The College of William and Mary has instituted a summer program that guarantees accepted students placement in summer internships. The College’s Washington, D.C. office, working with the Mason School of Business and the government department, now offers two new summer programs, the Summer Security Institute and Summer Business Institute.
“It really started with a conversation with [government] professor Dennis Smith,” Adam Anthony ’87, director of the College’s D.C. office, said.
Smith and government professor Amy Oakes run an organization called The Project on International Peace and Security. According to Anthony, the program began as a discussion about PIPS, and naturally led into this institute.
The programs consist of two weeks of courses, followed by nine-week-long summer internships. Anthony says the program is a “replication” of the William and Mary in Washington program. However, while the semester-long D.C. programs change from year to year, the summer institutes will focus on international business and international security. Students will also spend a portion of their time visiting sites around the capital.
“It’s intense, but it’s the kind of thingwhere you’re going to learn a lot by listening and seeing and meeting,” he said.
Because only 20 slots were open to students, applications far exceeded spots. The program declined to release the number of applicants.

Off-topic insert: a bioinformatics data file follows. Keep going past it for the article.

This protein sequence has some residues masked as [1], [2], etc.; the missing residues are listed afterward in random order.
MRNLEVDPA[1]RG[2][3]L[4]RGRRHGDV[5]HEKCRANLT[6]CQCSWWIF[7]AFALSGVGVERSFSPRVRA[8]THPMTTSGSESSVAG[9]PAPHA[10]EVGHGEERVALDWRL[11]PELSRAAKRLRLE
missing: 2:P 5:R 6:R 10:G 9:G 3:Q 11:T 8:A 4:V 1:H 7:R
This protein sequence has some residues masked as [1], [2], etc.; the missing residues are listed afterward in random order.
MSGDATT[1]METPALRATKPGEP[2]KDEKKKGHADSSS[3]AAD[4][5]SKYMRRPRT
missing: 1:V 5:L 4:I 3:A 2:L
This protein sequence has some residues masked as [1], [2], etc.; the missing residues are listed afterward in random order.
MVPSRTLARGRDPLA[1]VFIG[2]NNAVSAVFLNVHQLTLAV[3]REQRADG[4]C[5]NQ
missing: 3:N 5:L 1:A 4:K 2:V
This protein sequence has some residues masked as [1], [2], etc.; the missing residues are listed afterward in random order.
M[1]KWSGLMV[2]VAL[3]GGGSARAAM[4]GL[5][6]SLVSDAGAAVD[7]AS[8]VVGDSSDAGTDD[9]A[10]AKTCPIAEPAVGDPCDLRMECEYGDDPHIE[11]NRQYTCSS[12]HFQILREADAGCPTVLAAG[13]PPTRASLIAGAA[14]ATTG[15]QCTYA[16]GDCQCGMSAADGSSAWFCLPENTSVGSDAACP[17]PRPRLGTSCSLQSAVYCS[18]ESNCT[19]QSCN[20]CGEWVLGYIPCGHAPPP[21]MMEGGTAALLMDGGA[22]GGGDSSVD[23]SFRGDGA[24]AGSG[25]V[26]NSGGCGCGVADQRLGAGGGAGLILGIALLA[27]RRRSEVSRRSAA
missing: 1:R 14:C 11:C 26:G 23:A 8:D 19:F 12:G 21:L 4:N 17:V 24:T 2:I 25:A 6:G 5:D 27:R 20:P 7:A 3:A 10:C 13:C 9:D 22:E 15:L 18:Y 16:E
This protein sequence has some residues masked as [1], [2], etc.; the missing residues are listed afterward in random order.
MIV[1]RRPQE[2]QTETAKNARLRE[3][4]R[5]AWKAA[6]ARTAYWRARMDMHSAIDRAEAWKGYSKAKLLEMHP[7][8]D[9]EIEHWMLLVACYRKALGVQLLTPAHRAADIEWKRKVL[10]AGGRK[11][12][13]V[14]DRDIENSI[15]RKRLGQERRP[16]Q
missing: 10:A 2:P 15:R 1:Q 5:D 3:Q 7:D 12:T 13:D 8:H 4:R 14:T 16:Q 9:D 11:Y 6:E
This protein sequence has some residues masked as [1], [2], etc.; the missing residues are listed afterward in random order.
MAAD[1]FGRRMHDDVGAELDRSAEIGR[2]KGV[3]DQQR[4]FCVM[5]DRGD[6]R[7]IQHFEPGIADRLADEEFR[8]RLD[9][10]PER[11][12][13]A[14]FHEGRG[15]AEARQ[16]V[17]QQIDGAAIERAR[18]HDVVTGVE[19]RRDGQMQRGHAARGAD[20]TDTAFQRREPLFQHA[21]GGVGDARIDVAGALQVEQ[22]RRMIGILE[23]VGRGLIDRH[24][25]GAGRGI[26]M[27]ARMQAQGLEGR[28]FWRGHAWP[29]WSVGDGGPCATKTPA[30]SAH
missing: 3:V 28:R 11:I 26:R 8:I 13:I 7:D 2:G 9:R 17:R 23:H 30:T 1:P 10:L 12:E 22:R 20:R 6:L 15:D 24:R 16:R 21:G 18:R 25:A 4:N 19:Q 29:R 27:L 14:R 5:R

Career Center Associate Director David Lapinski will work closely with the program to identify businesses interested in offering internships.
“Students are with such an advantage these days when graduating with [an internship],” Anthony said. “We spend a lot of effort and time identifying internship opportunies. Sometimes, it’s through alumni who approach us. Sometimes, we approach the organizations … that we think would be great places for students to intern.”
Internship opportunities for this summer include the Department of Homeland Security Policy Office and the Discovery Channel. Students will also have the option of finding their own internships.
According to Anthony, few other universities offer similar programs.
“I think George Washington [University] does,” he said. “Other organizations have summer schools here in D.C., but GW is the only one I know that does something like this. Their’s is three credits, and ours is six to seven — six for the business school and seven for the security institute.”
International relations professor Elizabeth Arsenault ’02 and business professor Don Rahtz will be teaching the classes. They could not be reached for comment.
“I hope [the participants] walk with a sense of the way Washington works,” Anthony said. “It’s awesome to study the way things are, but then if you can follow up with an internship … it really makes it come alive for you. That’s, I think, our hope. Also, when students graduate, they’ve got one or hopefully more solid internships under their belt.”